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INTERNATIONAL PARALYMPIC COMMITTEE

Israeli Sonar Sailing Team Gives Hope to Nation

From war zone to Paralympic dreams, trio inspires those along their journey to the top. 21 Jun 2012
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Israel Sonar Sailing Team

Dror Cohen, Arnon Efrati, and Benny Vexler of Israel compete in the Sonar Sailing event at the Beijing 2008 Paralympic Games.

ⒸGetty Images

“I’m a believer in people that do things. I’m a doer. If I want to go do something, I just go do it. I try to live my dreams and not just think about them, and that’s what’s inspiring.”

Editor's Note: This article was originally published on 13 February, 2012, but the IPC is bringing it back to the forefront for its Paralympic Sailing week in the lead-up to London 2012.

Israel has a long, dark history.

But for three members of its Paralympic Sonar Sailing team, their service to their country is about the present.

It just so happens that the trio’s recent successes are directly linked with their pasts.

Dror Cohen was paralyzed from the waist down after he was flung out of a vehicle in 1992 during his military service at the Israeli Air Force’s Flight School when his driver fell asleep, lost control of the car and it flipped.

Arnon Efrati’s arm was amputated when his tank received a direct hit during the 1973 Yom Kippur War.

Benny Vexler had a hand grenade explode in his right hand during the first Lebanon War in 1982, leaving him with a shortened right arm.

“I was very lucky. It could have been much worse,” Vexler said.

“But OK, it’s history now.”

The three today are light years ahead of those dark moments. In September, they will seek their second gold at their fourth Paralympic Games in London.

“We’re coming to win,” Cohen said. “There’s no other expectation.”

Forming the trio

Cohen, now married with twin girls on the way, is an adrenaline junkie. He made his way through his rehabilitation by sky diving, bungee jumping, scuba diving, motor racing and the like.

“I was so occupied with that, that it blocked the misery of the accident and everything else out,” Cohen said. “That’s me, and I love it.

“I’m a believer in people that do things. I’m a doer. If I want to go do something, I just go do it. I try to live my dreams and not just think about them, and that’s what’s inspiring.”

In 1995, Cohen became one of the founders of “Challenger,” a non-profit Israeli group that promotes outdoor sports and recreation activities for the disabled. He met Efrati – who had been Sailing since age 12, and two years later, they paired up and started entering Sailing competitions.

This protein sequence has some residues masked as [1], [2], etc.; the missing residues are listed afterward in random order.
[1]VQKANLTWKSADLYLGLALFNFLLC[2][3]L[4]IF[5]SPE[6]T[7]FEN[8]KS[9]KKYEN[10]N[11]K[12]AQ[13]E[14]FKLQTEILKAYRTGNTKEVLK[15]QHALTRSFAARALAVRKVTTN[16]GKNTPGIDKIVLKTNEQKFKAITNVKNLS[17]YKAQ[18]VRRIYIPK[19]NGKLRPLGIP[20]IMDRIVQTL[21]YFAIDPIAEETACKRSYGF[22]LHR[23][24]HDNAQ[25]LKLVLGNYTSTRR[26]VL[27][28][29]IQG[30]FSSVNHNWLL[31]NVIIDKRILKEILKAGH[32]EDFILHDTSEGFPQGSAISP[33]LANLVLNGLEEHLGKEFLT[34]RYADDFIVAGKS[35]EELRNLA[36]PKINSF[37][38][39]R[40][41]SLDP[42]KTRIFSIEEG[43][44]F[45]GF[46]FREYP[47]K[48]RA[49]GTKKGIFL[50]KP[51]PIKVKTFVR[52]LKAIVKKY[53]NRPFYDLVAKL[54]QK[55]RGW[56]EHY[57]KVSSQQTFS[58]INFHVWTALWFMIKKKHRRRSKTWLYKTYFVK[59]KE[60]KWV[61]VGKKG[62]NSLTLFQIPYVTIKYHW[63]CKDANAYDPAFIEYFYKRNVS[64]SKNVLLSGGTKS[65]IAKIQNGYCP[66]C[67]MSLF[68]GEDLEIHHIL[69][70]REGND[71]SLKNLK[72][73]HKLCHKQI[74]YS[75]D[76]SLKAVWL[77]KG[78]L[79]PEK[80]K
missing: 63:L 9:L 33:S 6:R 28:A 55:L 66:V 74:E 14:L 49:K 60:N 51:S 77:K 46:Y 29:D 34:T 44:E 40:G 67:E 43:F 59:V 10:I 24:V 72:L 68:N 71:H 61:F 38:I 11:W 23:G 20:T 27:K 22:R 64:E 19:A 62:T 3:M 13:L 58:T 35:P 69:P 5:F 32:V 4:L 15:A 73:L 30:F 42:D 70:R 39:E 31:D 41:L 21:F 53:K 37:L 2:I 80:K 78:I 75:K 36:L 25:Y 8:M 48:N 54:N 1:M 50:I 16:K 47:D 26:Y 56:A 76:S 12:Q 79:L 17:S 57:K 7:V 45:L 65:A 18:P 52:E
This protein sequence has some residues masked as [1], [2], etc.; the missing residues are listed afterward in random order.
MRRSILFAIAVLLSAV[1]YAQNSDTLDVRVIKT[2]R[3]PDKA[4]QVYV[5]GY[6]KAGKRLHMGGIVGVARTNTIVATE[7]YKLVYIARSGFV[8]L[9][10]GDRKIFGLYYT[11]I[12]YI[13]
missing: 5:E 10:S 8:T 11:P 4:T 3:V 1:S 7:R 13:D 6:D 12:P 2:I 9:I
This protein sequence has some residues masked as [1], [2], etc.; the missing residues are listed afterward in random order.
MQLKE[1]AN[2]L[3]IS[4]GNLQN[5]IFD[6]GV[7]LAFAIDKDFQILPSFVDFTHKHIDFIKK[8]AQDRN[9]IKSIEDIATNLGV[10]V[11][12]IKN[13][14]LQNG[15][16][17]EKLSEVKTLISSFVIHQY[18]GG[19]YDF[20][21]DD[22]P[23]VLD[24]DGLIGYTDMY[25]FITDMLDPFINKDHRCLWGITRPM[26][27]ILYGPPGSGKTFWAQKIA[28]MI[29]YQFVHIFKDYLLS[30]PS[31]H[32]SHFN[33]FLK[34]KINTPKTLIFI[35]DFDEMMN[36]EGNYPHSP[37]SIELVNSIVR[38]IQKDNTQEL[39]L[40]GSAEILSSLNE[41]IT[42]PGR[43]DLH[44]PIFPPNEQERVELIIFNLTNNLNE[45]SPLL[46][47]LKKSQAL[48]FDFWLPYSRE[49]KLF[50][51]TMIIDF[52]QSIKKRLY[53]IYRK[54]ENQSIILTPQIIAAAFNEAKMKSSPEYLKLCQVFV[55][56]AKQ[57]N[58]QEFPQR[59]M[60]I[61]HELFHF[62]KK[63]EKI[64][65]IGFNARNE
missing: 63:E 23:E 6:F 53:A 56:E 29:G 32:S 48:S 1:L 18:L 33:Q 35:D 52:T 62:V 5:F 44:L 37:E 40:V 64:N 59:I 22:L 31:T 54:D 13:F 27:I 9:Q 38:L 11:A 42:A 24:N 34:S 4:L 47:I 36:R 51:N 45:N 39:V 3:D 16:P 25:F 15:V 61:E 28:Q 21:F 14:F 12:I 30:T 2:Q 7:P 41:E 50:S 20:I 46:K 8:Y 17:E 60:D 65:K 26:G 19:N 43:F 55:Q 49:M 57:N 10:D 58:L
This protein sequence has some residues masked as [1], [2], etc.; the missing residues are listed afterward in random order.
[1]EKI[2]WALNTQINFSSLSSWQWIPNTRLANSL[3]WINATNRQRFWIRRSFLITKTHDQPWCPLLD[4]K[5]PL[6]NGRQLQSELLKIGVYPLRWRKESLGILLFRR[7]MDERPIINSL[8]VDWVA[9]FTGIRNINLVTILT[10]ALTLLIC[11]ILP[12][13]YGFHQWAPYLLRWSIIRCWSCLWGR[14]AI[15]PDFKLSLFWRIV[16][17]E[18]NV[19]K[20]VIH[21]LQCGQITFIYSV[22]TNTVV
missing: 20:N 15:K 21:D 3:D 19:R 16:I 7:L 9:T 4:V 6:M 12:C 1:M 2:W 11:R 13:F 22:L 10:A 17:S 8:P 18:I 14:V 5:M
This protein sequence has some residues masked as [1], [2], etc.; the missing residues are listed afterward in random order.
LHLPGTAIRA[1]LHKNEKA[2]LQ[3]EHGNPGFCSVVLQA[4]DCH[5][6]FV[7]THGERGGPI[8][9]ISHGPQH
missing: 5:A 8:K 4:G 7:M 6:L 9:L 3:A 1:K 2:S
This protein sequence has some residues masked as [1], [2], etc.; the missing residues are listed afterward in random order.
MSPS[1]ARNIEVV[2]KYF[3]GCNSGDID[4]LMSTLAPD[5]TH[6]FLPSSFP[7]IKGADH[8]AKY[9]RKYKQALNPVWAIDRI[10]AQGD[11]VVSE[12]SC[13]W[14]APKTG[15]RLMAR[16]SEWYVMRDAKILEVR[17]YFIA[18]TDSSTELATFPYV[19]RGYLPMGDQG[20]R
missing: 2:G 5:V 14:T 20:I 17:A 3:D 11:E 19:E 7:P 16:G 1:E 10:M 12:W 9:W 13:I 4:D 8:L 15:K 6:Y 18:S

For adrenaline junkie Cohen, it was perfect. He could participate in an elite sport year-round while continuing to live his life at home in Israel.

“It’s really very competitive, and it’s really very challenging because it’s like playing chess in the water,” Cohen said of the sport.

“I’ve loved it since the second I’ve done it. The things that you feel in your body and your soul – that you know what you’re doing and you’re attached to it – Sailing does that for me.”

In 2001, Cohen and Efrati went to Vexler’s home to turn the pair into a trio.

They have been a band of brothers ever since, solid as a rock in a sport where teams are known to break up often.

Efrati said they are now so close that it is almost as if they can read each other’s minds, so they do not even need a leader among them.

“We just say one word and everybody knows what we think,” Efrati said.

What perhaps makes the team so special is their ability to pass on their wisdom to others.

Cohen is a motivational speaker in Israel, sharing his own story, which he has titled, “He Who Dares, Wins.”

“I share with them how it is to be the king of the world, and then to go down to the lowest part of the world and then try to get out and put your targets at the highest you can think of and just go and just do them,” Cohen said.

“Everybody has his own place where he feels close to the story.”

Vexler does the same for school children, raising their awareness of persons with a disability and allowing them to touch his shortened arm.

“I try to make them feel like I’m just an ordinary person,” he said.

Giving hope to a nation

With Efrati nearing 60 and Cohen about to start a family, London 2012 could be the pinnacle for a team that has changed so many perceptions and given those in their Israeli communities hope.

The team trains in a private arena in Tel Aviv and is coming off a first-place finish at last year’s World Championships in Weymouth, Great Britain, the same venue where they will aim to defend their Paralympic title later this year.

The crew has a couple of warm-up regattas before London 2012, including June’s Sail for Gold in Weymouth, giving them one final opportunity to test themselves against the strong, shifty British winds.

There is no better feeling than winning gold and showing their fellow countrymen that anything is truly possible, despite what conflicts their nation may be involved in.

The trio is a walking example of just this.

“We represent Israel, our country,” Vexler said. “When we win, we sing aloud the Hatikva and cover ourselves with the Israeli flag.”

But the Paralympics are not about politics.

They are about coming together as one to inspire and excite the world.

“It’s not the place to start talking about who is right and what’s right to do or not to do,” Cohen said. “We all have the same boats, the same sails, the same weather.

“The best man will win in the water.”

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